It's something only New York City's "nanny mayor" Michael Bloomberg could love.
In a country with the highest per-capita consumption of soda, Mexico is proposing a $950 million tax on beverages made by Coca-Cola (NYSE: KO ) , PepsiCo (NYSE: PEP ) , and other soft-drink bottlers to fund weight-control efforts south of the border, such as installing water drinking fountains in schools.
Indeed, the mayor's philanthropic organization has contributed money to the pro-tax campaign, which led to the appearance of signs in Mexico curiously urging people to "Say No to the Bloomberg tax!"
According to a 2011 study by the Yale University Rudd Center for Food Policy and Obesity, the average Mexican consumes 163 liters of soda, or 43 gallons, per year, making our own 31-gallon-per-year soda habit pale in comparison. Is it any wonder that Mexicans have also surpassed us in obesity rates?
Well, yes, you can wonder, because as the bottlers note, you can't pinpoint any single source as the cause for the increase. Like the researchers who said soda was potentially causing violent behavior in kids -- only to admit even they couldn't find the nexus between soda consumption and the aggressive tendencies -- it's easy to look at two disparate data points and draw conclusions. In this case, tax proponents see high obesity rates and high soft drink consumption and say there's a causative relationship, but that's just demagoguery, not necessarily science.
The bottlers correctly point to a mix of factors, including a greater consumption of fried foods, as contributing to a rise in obesity-related diseases, and earlier this year Coke published a position paper noting the existence of an obesity problem but also saying it's impossible to pinpoint its cause. The U.K.'s prestigious Royal Society also says the increase in consumption of processed foods is a culprit in the growth of high-fat diets in Mexico.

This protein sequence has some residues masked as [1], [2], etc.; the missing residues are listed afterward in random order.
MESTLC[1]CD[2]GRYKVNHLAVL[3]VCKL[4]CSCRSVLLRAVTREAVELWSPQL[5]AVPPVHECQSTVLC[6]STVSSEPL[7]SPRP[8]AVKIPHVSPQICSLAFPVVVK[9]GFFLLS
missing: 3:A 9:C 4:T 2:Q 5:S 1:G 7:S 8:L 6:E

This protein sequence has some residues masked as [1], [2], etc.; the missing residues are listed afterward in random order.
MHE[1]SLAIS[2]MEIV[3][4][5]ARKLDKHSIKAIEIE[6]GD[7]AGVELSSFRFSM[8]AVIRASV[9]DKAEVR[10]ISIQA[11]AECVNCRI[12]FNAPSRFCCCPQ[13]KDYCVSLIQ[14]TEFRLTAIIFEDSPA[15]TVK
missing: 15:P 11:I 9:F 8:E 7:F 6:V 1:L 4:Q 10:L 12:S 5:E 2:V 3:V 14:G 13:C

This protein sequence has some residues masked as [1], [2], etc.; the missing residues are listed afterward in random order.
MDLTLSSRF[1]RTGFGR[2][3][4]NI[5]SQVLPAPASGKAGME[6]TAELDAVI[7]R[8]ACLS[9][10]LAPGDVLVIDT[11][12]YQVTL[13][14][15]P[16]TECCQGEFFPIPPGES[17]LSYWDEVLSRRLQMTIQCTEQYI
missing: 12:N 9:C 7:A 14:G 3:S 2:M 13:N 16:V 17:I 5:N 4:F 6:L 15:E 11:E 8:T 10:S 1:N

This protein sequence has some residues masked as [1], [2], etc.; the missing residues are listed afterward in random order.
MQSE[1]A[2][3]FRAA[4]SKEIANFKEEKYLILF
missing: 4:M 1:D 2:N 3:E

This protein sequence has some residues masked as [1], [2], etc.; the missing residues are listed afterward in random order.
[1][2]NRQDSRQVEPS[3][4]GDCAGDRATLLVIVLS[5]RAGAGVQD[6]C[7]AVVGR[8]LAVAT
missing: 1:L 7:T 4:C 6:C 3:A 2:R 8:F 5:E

Soda tax backers say in addition to the money it would bring in, it would also cause a 16% to 24% decrease in consumption, which the bottlers obviously can't afford these days. Coke witnessed a 1% decline in case volumes in North America last quarter and a 4% drop in its Europe region, though they were up 2% in Latin America, with overall revenues falling 3%. Pepsi saw a 4.5% drop in volume at its Americas beverages division, as did Dr Pepper Snapple (NYSE: DPS ) , which saw carbonated soft drinks fall 4% year over year. Losing Mexico, too, would be devastating to their bottom line.
With soft drink sales accounting for 40% of the income realized by small Mexican shops, the tax threatens their livelihood, according to the country's National Association of Small Stores.
There's little doubt that consuming large quantities of sugary soft drinks is not good for you, but taxing your way to health won't cure the problem either. Denmark tried that with a tax on both saturated fats and soda, but repealed them a year after their implementation, though admittedly it was more for economic reasons than health issues.
Yet Mexico, which saw its GDP contract in the second quarter for the first time since 2009, might find that if it successfully implements the soda tax, it may just pop any chance of economic recovery.
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